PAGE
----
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The goals of American strategy were probably debated most thoroughly last Aug. 23 in an unlikely setting: aboard Fidelity, Bush's speedboat, bobbing off Kennebunkport. While Bush and National Security Adviser Scowcroft trolled for bluefish, they reviewed the U.S. experience four decades earlier in Korea, another "police action" fought with U.N. authorization. Scowcroft reminded Bush that soon after General Douglas MacArthur's bold victory at Inchon in September 1950, the U.S. succeeded in restoring the situation that existed before the outbreak of war by pushing Kim Il Sung's invading army back to the < 38th Parallel, the boundary dividing North and South Korea. The U.S., however, tried to unify Korea by driving all the way to the border with China. The result: Beijing intervened and drove American forces back almost as far as the old border. The conflict lasted nearly three more years, cost tens of thousands of additional U.S. and civilian casualties and poisoned U.S.-Chinese relations for 20 years. All to end up back at the status quo ante.
In the gulf crisis, Scowcroft warned, a war fought not only to liberate Kuwait but also to cripple Iraq could splinter the coalition that Bush had so masterfully assembled. It could trigger violent resentment by the Arab masses against the U.S. and the Arab regimes allied with it. And it could create a power vacuum that Syria and Iran might rush to fill.
Iraq's massive conventional and chemical arsenals and its fast-track nuclear-weapons program, Scowcroft argued, had to be contained. But that could best be done through a continuing embargo on weapons and weapons technology and by a security arrangement among the U.N., the U.S. and the Arab states. "The world was not willing to make war on Iraq for these reasons before the invasion of Kuwait," said Scowcroft, "and it is not clear why the U.S. and its allies should continue a war against Iraq after the liberation of Kuwait."
Shortly after this discussion, Bush and his top advisers decided to make clear to Saddam that he could withdraw from Kuwait and still save both his skin and his face. He could tell his people that the invasion had got the attention of Kuwait and forced it to negotiate Iraq's demands for access to ports and control of the Rumaila oil field, which runs under both Iraq and Kuwait. Once a decent interval had passed after Iraq's withdrawal, the U.S. would not object if Kuwait made concessions to Iraq. Also, the U.S. would press for progress on the Palestinian issue, and Saddam could claim whatever credit he liked.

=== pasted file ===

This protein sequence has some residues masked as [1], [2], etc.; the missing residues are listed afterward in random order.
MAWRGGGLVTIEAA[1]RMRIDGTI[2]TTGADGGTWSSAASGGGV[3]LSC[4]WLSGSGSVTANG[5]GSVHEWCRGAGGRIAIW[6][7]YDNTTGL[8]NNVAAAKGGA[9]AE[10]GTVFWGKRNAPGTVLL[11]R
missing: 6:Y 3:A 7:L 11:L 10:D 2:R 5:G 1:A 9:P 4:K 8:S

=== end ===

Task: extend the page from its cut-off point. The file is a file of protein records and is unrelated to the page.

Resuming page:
This message was delivered both privately through the diplomatic channels of the U.S. and its Arab allies and publicly, most notably in Bush's Oct. 1 speech before the U.N. General Assembly.
Down to the Wire
With the Jan. 15 U.N. deadline only two weeks away, both Saddam and Bush face fateful decisions. So far, Saddam has shown no real interest in a peaceful withdrawal. He has reinforced the 100,000 Iraqi soldiers and 350 tanks deployed in Kuwait and southern Iraq in the days just after the invasion + with 410,000 more troops and 4,100 tanks. Bush's attempt to "go the last mile" for a peaceful settlement by inviting Iraq's Foreign Minister Tariq Aziz to the White House and dispatching Baker to Baghdad for a face-to-face talk with Saddam has degenerated into a dispute over when these meetings could take place.
Pressures are mounting on Bush to bring the crisis to a speedy conclusion. Not least of these are the economic hardships the crisis has exacted on Iraq's neighbors. And high oil prices are dragging down the economies of every country save the few that supply oil.
The calendar exerts a grim logic. In March, gulf temperatures begin to rise as high as 100 degrees F, threatening both soldiers and weapons. On March 17 the world's Muslims begin observing Ramadan; in mid-June the annual pilgrimage to Mecca begins. The Saudi government, already uneasy about the army of infidels on its soil, is unlikely to approve the launching of an offensive at either time.
Even domestic politics has become a factor. Democrats on Capitol Hill have grown increasingly critical of what they view as an ill-considered rush to war. Many are angered by the President's stubborn refusal to consult with them in advance of his most momentous decisions. Bush's doubling of the U.S. force stunned lawmakers, military and diplomatic experts and a large slice of the public. Georgia's Sam Nunn, chairman of the Senate Armed Services Committee, held public hearings at which a parade of former high-ranking intelligence, defense and foreign policy experts from both parties counseled a more patient course.
But the Administration has many reasons for not waiting to see if sanctions can wear down Saddam's resolve. One is the difficulty of holding the alliance together for the year or more it might take for the blockade to pinch harder. That will become even more difficult if, as Bush fears, Saddam announces a partial withdrawal from Kuwait that would leave him in possession of Bubiyan and Warba islands and the Rumaila oil field. With so little at stake, some allies and some Americans might no longer believe a war was worth fighting.